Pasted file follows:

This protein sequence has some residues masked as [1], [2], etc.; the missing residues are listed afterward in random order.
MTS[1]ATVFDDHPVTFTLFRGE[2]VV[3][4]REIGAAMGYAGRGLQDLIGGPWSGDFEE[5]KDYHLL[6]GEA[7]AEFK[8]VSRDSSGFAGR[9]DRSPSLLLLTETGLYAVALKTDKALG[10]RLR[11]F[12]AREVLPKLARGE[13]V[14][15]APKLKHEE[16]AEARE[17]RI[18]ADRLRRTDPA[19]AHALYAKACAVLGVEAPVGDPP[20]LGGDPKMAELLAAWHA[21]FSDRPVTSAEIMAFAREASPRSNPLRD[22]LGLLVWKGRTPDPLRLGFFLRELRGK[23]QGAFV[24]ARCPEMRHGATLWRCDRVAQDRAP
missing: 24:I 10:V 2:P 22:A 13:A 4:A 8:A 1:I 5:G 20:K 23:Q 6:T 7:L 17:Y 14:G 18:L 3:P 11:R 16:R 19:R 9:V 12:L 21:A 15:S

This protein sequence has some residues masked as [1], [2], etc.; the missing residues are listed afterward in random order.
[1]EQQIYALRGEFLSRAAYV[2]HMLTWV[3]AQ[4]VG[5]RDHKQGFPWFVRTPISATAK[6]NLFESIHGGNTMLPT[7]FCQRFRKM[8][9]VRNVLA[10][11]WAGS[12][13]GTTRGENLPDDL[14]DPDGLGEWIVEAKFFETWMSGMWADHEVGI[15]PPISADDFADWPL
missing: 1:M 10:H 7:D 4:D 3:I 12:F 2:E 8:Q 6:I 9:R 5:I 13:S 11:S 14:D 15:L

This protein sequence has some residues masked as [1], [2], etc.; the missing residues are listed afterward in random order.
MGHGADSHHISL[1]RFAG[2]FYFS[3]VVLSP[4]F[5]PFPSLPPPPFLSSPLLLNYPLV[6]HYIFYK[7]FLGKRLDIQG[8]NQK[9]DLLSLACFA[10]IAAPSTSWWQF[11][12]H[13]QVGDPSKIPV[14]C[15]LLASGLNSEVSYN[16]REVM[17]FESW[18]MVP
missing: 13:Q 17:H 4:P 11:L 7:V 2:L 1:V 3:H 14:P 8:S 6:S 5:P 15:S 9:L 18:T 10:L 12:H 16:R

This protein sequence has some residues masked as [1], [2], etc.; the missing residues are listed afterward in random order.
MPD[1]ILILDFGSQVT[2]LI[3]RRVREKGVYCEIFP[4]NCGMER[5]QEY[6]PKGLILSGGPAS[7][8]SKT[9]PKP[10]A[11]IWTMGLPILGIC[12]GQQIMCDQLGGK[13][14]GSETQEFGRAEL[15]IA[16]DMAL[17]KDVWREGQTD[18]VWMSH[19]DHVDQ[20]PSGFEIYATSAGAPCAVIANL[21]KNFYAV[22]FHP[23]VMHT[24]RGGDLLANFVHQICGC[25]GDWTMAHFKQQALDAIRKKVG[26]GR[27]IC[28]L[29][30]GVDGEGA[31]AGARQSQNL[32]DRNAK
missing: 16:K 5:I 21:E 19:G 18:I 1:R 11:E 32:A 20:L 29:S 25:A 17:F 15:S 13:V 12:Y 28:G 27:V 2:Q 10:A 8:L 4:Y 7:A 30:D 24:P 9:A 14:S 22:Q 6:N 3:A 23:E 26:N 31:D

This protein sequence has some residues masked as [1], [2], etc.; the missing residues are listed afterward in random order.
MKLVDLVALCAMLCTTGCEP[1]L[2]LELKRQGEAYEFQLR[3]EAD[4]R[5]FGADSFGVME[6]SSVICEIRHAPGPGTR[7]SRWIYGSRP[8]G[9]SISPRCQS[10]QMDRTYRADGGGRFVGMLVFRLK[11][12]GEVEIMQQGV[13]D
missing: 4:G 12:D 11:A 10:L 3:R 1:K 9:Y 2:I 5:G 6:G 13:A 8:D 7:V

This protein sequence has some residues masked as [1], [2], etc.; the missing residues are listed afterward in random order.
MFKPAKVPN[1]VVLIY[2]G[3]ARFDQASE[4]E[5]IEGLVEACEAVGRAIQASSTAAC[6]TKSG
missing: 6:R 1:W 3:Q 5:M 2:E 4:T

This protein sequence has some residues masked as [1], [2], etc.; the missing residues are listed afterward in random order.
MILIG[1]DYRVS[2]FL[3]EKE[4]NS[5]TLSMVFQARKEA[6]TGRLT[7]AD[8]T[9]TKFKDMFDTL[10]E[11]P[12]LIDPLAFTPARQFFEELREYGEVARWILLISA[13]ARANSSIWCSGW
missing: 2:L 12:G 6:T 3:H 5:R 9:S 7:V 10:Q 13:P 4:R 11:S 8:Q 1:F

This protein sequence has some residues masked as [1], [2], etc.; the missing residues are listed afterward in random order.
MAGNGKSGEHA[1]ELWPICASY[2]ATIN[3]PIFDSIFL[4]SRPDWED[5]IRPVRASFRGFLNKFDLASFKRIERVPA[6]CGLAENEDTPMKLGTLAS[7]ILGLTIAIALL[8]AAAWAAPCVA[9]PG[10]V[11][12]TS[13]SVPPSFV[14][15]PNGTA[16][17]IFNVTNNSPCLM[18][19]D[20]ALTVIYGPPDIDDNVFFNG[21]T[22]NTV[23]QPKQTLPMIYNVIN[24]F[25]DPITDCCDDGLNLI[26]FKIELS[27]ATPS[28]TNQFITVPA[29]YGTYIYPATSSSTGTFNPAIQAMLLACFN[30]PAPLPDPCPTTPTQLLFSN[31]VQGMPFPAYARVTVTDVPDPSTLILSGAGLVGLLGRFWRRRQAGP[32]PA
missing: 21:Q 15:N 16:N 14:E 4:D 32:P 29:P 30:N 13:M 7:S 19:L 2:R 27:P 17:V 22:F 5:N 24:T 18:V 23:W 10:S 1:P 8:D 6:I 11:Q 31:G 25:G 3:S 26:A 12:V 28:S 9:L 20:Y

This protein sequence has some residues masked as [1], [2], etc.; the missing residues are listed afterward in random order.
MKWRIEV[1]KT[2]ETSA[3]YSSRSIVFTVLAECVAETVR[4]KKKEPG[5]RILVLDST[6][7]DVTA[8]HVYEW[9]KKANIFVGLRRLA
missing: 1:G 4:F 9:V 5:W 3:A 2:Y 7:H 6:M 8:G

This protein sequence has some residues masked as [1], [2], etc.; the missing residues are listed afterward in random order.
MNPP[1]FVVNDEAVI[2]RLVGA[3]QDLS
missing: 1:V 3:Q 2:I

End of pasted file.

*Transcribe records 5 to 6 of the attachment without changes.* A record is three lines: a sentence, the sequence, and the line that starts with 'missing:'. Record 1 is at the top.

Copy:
This protein sequence has some residues masked as [1], [2], etc.; the missing residues are listed afterward in random order.
MKLVDLVALCAMLCTTGCEP[1]L[2]LELKRQGEAYEFQLR[3]EAD[4]R[5]FGADSFGVME[6]SSVICEIRHAPGPGTR[7]SRWIYGSRP[8]G[9]SISPRCQS[10]QMDRTYRADGGGRFVGMLVFRLK[11][12]GEVEIMQQGV[13]D
missing: 4:G 12:D 11:A 10:L 3:R 1:K 9:Y 2:I 5:G 6:G 13:A 8:D 7:V

This protein sequence has some residues masked as [1], [2], etc.; the missing residues are listed afterward in random order.
MFKPAKVPN[1]VVLIY[2]G[3]ARFDQASE[4]E[5]IEGLVEACEAVGRAIQASSTAAC[6]TKSG
missing: 6:R 1:W 3:Q 5:M 2:E 4:T